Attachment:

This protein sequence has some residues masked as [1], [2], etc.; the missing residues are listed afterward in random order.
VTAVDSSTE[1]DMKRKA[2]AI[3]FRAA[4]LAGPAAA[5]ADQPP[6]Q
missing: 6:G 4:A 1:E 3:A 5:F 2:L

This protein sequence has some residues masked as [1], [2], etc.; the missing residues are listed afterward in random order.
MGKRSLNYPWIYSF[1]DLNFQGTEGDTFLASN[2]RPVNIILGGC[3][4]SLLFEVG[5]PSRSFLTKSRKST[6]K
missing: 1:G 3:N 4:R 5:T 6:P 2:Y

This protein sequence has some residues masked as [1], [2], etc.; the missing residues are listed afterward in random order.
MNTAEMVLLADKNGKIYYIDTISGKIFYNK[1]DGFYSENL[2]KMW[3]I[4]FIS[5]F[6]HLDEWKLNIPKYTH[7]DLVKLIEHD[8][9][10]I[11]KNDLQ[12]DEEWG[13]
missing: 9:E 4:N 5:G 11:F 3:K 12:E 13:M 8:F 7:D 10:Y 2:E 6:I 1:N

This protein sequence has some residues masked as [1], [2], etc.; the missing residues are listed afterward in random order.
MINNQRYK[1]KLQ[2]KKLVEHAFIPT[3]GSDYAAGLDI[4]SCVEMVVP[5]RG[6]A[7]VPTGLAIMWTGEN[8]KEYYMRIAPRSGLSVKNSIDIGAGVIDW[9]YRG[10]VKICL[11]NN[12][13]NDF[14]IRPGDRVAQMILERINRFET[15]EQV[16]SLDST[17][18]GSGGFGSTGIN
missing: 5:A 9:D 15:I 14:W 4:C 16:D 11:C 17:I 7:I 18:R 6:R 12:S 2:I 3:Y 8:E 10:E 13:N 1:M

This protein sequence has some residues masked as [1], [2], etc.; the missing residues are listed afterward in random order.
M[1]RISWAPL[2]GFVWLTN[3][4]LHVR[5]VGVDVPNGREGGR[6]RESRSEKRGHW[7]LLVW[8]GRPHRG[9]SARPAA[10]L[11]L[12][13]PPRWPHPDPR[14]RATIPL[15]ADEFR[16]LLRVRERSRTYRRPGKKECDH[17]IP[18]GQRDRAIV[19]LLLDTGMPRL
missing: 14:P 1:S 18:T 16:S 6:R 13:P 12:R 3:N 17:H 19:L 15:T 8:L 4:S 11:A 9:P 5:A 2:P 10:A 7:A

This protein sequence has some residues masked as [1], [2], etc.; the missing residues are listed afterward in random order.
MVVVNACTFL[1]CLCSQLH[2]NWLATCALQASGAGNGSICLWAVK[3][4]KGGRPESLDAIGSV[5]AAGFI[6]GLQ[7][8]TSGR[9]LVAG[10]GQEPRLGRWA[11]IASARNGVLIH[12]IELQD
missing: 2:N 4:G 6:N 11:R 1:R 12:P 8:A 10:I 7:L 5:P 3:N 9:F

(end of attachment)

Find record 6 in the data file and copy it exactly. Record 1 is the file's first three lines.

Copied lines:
This protein sequence has some residues masked as [1], [2], etc.; the missing residues are listed afterward in random order.
MVVVNACTFL[1]CLCSQLH[2]NWLATCALQASGAGNGSICLWAVK[3][4]KGGRPESLDAIGSV[5]AAGFI[6]GLQ[7][8]TSGR[9]LVAG[10]GQEPRLGRWA[11]IASARNGVLIH[12]IELQD
missing: 2:N 4:G 6:N 11:R 1:R 12:P 8:A 10:I 7:L 5:P 3:N 9:F